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(Referência obtida automaticamente do Web of Science, por meio da informação sobre o financiamento pela FAPESP e o número do processo correspondente, incluída na publicação pelos autores.)

The increasing burden of cancer attributable to high body mass index in Brazil

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Autor(es):
Machado de Rezende, Leandro Fornias [1] ; Arnold, Melina [2] ; Rabacow, Fabiana Maluf [3, 4] ; Levy, Renata Bertazzi [1] ; Claro, Rafael Moreira [5] ; Giovannucci, Edward [6, 7, 8, 9] ; Eluf-Neto, Jose [1]
Número total de Autores: 7
Afiliação do(s) autor(es):
[1] Univ Sao Paulo, Fac Med, Dept Med Prevent, Sao Paulo, SP - Brazil
[2] Int Agcy Res Canc, Sect Canc Surveillance, Lyon - France
[3] Univ Catolica Dom Bosco, Campo Grande - Brazil
[4] Univ Anhanguera Uniderp, Campo Grande - Brazil
[5] Univ Fed Minas Gerais, Dept Nutr, Belo Horizonte, MG - Brazil
[6] Harvard Med Sch, Boston, MA - USA
[7] Harvard TH Chan Sch Publ Hlth, Dept Epidemiol, Boston, MA - USA
[8] Harvard TH Chan Sch Publ Hlth, Dept Nutr, Boston, MA - USA
[9] Brigham & Womens Hosp, Channing Div Network Med, 75 Francis St, Boston, MA 02115 - USA
Número total de Afiliações: 9
Tipo de documento: Artigo Científico
Fonte: CANCER EPIDEMIOLOGY; v. 54, p. 63-70, JUN 2018.
Citações Web of Science: 6
Resumo

Background: Body mass index (BMI) has been constantly increasing over the last decades in most parts of the world, most notably in transitioning nations such as Brazil. High BMI ( > 22 kg/m(2)) is associated with an in-creased risk of 14 types of cancer. We estimated the extent to which reducing high BMI could lower cancer incidence in Brazil, nationally as well as M regional and state levels. Methods: We calculated fractions of cancer incidence in 2012 attributable to high BMI as well as projections for attributable cases in 2025 using BMI data from representative national surveys and relative risks published in meta-analyses. Estimates of cancer incidence were retrieved from GLOBOCAN and the Brazilian National Cancer Institute. Results: We found that 15,465 (3.8%) of all new cancer cases diagnosed in Brazil in 2012 were attributable to high BMI, with a higher burden in women (5.2%) than in men (2.6%). The cancer sites contributing most to the number of attributable cases were breast (n = 4777), corpus uteri (n = 1729), and colon (n = 681) in women, and colon (n = 1062), prostate (n = 926), and liver (n = 651) in men. The highest population attributable fractions (PAFs) for all cancers were found in the richer states of the country, located in the south (1.5% men/ 3.4% women) and the southeast (1.5% men/3.3% women). Conclusions: Cancer cases attributable to high BMI will reach 29,490, which will be 4.6% of all cancers in Brazil in 2025; the extent will be greater in women (6.2% or 18,837) than in men (3.2% or 10,653). This information is a tool to support policy makers for future cancer prevention strategies in Brazil. (AU)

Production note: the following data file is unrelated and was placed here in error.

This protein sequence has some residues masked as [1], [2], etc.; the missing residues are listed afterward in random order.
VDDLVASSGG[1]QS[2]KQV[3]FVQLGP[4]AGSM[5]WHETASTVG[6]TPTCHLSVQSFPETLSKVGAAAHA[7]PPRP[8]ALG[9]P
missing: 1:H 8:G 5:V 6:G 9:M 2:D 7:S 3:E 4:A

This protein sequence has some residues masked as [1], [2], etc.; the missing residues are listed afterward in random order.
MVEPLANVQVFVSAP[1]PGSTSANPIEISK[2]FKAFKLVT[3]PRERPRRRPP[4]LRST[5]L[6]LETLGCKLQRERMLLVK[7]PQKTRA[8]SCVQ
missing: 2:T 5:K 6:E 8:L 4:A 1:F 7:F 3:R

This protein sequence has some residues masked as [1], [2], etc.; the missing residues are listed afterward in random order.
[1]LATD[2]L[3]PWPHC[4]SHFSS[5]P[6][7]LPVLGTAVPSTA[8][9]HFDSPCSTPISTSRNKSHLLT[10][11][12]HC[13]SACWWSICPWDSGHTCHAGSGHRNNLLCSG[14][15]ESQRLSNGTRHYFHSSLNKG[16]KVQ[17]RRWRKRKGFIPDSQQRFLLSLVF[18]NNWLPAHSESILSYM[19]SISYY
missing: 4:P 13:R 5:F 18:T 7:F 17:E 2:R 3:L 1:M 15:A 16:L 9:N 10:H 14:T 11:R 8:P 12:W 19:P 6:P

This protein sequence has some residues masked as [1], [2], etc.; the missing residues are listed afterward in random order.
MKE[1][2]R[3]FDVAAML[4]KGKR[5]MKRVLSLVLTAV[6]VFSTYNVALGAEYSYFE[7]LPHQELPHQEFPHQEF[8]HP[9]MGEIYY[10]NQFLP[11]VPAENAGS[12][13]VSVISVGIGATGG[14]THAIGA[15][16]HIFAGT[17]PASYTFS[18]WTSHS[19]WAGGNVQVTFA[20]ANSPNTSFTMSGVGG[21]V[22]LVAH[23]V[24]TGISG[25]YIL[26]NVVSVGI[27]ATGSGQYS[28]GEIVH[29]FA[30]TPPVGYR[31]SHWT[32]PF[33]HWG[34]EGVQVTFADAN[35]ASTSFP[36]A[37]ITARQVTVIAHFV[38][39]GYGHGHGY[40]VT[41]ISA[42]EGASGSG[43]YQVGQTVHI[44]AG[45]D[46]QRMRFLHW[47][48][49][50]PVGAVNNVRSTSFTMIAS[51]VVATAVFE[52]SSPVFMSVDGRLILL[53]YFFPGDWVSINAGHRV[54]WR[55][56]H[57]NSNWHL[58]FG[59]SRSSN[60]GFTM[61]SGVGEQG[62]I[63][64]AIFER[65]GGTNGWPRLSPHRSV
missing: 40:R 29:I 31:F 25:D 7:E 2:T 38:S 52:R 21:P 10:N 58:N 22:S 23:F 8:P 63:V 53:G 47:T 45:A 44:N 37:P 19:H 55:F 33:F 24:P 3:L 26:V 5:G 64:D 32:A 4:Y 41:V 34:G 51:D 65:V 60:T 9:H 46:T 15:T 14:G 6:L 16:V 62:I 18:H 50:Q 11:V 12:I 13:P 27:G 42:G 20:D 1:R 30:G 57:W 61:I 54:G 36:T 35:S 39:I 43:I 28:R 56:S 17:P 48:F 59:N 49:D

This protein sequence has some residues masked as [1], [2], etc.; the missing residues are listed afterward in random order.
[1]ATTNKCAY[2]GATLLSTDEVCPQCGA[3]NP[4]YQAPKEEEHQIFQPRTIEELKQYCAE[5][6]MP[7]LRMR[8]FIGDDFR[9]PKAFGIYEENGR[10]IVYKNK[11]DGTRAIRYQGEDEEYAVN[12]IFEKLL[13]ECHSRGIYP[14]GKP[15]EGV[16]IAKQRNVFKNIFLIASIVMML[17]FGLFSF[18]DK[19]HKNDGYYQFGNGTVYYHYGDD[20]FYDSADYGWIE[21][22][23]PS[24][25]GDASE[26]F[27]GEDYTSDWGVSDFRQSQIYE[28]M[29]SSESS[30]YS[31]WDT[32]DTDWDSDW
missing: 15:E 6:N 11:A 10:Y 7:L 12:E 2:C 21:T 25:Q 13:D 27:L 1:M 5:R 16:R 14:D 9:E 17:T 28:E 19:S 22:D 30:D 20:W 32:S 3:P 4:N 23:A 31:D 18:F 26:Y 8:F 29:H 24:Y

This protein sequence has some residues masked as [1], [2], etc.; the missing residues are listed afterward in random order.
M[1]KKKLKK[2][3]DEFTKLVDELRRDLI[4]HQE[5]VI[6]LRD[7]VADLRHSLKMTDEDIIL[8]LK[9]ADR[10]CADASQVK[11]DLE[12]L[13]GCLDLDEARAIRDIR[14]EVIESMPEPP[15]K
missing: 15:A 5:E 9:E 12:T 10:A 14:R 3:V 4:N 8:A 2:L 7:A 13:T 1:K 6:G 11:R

Processo FAPESP: 16/21390-0 - Carga do câncer atribuível ao estilo de vida no Brasil
Beneficiário:Leandro Fórnias Machado de Rezende
Linha de fomento: Bolsas no Exterior - Estágio de Pesquisa - Doutorado
Processo FAPESP: 14/25614-4 - Inatividade física e câncer: da avaliação da evidência etiológica ao impacto na saúde pública
Beneficiário:Leandro Fórnias Machado de Rezende
Linha de fomento: Bolsas no Brasil - Doutorado